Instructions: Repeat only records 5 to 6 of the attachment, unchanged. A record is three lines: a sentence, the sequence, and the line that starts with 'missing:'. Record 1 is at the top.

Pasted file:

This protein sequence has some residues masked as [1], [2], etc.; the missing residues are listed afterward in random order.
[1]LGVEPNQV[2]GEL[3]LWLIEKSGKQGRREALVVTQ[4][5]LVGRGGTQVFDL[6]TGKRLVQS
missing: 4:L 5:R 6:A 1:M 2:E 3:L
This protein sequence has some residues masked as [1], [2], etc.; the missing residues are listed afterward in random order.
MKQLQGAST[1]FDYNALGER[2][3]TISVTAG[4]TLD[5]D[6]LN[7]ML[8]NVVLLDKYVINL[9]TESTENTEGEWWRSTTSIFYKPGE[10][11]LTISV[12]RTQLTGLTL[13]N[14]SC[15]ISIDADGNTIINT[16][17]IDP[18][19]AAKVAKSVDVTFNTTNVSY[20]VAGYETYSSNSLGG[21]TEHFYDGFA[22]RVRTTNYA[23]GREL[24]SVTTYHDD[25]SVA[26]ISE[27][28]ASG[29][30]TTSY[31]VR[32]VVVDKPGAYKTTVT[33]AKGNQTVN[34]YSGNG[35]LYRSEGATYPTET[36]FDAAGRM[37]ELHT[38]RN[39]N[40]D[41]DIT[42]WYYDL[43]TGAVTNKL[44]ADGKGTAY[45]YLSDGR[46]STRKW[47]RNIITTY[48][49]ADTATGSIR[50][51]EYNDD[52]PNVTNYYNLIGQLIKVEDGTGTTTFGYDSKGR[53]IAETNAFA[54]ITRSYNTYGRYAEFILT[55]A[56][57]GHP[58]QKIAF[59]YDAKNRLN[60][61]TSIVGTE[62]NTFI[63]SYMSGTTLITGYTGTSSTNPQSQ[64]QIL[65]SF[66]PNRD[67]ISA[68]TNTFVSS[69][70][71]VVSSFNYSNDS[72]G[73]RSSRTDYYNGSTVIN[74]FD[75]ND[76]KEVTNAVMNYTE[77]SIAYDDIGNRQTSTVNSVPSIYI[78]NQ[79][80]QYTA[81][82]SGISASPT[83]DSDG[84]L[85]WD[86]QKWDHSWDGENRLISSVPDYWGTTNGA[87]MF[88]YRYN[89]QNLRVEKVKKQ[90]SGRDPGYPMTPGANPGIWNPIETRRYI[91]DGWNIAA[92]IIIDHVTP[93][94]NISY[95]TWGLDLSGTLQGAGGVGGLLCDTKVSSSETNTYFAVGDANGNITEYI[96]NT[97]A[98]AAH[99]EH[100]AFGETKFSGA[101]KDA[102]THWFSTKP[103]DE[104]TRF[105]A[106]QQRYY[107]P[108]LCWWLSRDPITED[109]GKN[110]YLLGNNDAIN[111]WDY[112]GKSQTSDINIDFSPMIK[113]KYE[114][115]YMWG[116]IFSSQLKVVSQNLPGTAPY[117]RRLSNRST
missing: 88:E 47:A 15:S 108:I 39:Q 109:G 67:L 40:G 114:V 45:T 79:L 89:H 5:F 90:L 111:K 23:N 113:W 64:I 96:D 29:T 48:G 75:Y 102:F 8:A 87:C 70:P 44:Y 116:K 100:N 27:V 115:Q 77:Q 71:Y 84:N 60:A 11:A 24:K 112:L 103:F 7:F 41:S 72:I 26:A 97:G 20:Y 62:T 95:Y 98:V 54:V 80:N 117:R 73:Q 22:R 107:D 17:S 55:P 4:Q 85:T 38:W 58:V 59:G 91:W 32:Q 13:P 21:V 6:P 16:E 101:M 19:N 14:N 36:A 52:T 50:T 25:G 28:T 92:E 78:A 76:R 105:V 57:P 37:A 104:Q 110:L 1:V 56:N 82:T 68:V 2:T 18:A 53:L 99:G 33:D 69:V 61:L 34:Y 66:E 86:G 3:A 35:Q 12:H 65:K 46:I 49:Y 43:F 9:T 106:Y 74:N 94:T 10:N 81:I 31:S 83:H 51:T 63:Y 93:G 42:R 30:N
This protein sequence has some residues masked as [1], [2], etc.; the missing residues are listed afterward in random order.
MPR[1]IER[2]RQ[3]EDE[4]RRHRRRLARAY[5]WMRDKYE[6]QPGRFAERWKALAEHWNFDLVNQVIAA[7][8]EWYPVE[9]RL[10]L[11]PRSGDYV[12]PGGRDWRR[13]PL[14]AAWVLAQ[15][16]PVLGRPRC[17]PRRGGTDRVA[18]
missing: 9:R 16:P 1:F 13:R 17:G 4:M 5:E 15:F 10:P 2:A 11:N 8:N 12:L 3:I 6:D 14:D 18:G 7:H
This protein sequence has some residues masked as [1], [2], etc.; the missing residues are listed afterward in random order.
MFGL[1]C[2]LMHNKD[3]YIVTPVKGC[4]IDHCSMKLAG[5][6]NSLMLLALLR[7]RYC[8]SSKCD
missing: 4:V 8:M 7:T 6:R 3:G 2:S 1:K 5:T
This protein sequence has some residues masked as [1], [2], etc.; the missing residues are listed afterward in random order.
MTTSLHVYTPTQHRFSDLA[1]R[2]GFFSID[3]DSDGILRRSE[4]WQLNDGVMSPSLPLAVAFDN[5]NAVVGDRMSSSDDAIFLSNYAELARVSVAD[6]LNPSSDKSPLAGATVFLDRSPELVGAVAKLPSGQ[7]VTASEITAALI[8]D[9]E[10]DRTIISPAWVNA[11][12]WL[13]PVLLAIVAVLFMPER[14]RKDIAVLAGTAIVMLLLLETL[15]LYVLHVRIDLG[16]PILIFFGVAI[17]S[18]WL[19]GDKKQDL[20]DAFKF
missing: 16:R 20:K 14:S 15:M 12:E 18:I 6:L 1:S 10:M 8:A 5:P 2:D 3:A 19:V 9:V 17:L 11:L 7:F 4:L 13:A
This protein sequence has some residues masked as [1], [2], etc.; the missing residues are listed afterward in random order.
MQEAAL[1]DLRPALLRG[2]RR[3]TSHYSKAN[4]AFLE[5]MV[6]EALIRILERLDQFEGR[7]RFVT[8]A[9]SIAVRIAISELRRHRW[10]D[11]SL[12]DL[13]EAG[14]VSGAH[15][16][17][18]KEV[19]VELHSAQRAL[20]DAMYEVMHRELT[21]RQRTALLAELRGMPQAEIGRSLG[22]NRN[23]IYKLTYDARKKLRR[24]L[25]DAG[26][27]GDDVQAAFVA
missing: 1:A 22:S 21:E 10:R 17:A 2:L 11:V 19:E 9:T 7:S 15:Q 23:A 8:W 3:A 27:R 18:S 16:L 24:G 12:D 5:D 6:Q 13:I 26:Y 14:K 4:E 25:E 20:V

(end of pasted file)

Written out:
This protein sequence has some residues masked as [1], [2], etc.; the missing residues are listed afterward in random order.
MTTSLHVYTPTQHRFSDLA[1]R[2]GFFSID[3]DSDGILRRSE[4]WQLNDGVMSPSLPLAVAFDN[5]NAVVGDRMSSSDDAIFLSNYAELARVSVAD[6]LNPSSDKSPLAGATVFLDRSPELVGAVAKLPSGQ[7]VTASEITAALI[8]D[9]E[10]DRTIISPAWVNA[11][12]WL[13]PVLLAIVAVLFMPER[14]RKDIAVLAGTAIVMLLLLETL[15]LYVLHVRIDLG[16]PILIFFGVAI[17]S[18]WL[19]GDKKQDL[20]DAFKF
missing: 16:R 20:K 14:S 15:M 12:E 18:I 6:L 1:S 10:M 8:A 5:P 2:D 3:A 19:V 9:V 17:L 11:L 7:F 4:L 13:A
This protein sequence has some residues masked as [1], [2], etc.; the missing residues are listed afterward in random order.
MQEAAL[1]DLRPALLRG[2]RR[3]TSHYSKAN[4]AFLE[5]MV[6]EALIRILERLDQFEGR[7]RFVT[8]A[9]SIAVRIAISELRRHRW[10]D[11]SL[12]DL[13]EAG[14]VSGAH[15][16][17][18]KEV[19]VELHSAQRAL[20]DAMYEVMHRELT[21]RQRTALLAELRGMPQAEIGRSLG[22]NRN[23]IYKLTYDARKKLRR[24]L[25]DAG[26][27]GDDVQAAFVA
missing: 1:A 22:S 21:E 10:R 17:A 2:L 11:V 19:E 9:T 7:S 15:Q 23:A 8:W 3:A 27:R 18:S 16:L 24:G 12:D 5:D 6:Q 13:I 26:Y 14:K 4:E 25:E 20:V